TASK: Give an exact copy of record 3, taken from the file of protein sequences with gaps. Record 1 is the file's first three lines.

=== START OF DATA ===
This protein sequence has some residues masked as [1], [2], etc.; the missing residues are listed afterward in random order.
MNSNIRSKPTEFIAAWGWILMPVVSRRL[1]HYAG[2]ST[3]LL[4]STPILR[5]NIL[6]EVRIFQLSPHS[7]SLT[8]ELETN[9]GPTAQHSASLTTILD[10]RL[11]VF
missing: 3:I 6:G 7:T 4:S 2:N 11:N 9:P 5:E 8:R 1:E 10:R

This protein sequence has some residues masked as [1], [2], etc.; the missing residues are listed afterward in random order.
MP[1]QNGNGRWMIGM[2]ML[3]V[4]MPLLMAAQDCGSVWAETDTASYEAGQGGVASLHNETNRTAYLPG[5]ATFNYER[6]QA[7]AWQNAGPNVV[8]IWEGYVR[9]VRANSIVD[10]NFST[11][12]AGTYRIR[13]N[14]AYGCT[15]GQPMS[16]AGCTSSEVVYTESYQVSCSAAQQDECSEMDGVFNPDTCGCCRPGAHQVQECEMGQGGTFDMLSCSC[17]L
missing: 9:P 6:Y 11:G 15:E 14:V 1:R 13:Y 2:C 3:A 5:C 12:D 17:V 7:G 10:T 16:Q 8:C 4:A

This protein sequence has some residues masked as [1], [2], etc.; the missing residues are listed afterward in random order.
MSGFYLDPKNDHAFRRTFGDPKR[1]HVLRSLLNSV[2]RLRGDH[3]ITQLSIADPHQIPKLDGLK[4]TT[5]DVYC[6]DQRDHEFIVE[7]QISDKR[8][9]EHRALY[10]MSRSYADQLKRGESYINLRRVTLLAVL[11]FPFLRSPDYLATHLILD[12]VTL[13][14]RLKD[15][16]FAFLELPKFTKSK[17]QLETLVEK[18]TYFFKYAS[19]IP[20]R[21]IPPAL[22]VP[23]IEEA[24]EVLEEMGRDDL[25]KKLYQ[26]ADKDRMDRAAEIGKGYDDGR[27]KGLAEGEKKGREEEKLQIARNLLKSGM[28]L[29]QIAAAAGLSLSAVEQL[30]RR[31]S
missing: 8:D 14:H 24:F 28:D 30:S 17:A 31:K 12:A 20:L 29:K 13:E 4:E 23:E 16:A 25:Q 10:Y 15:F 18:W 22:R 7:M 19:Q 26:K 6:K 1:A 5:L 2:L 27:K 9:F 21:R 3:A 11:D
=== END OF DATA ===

This protein sequence has some residues masked as [1], [2], etc.; the missing residues are listed afterward in random order.
MSGFYLDPKNDHAFRRTFGDPKR[1]HVLRSLLNSV[2]RLRGDH[3]ITQLSIADPHQIPKLDGLK[4]TT[5]DVYC[6]DQRDHEFIVE[7]QISDKR[8][9]EHRALY[10]MSRSYADQLKRGESYINLRRVTLLAVL[11]FPFLRSPDYLATHLILD[12]VTL[13][14]RLKD[15][16]FAFLELPKFTKSK[17]QLETLVEK[18]TYFFKYAS[19]IP[20]R[21]IPPAL[22]VP[23]IEEA[24]EVLEEMGRDDL[25]KKLYQ[26]ADKDRMDRAAEIGKGYDDGR[27]KGLAEGEKKGREEEKLQIARNLLKSGM[28]L[29]QIAAAAGLSLSAVEQL[30]RR[31]S
missing: 8:D 14:H 24:F 28:D 30:S 17:A 31:K 12:A 20:L 29:K 13:E 4:E 23:E 16:A 25:Q 10:Y 15:F 18:W 22:R 7:M 19:Q 26:K 6:K 1:A 5:L 2:L 27:K 9:F 21:R 3:A 11:D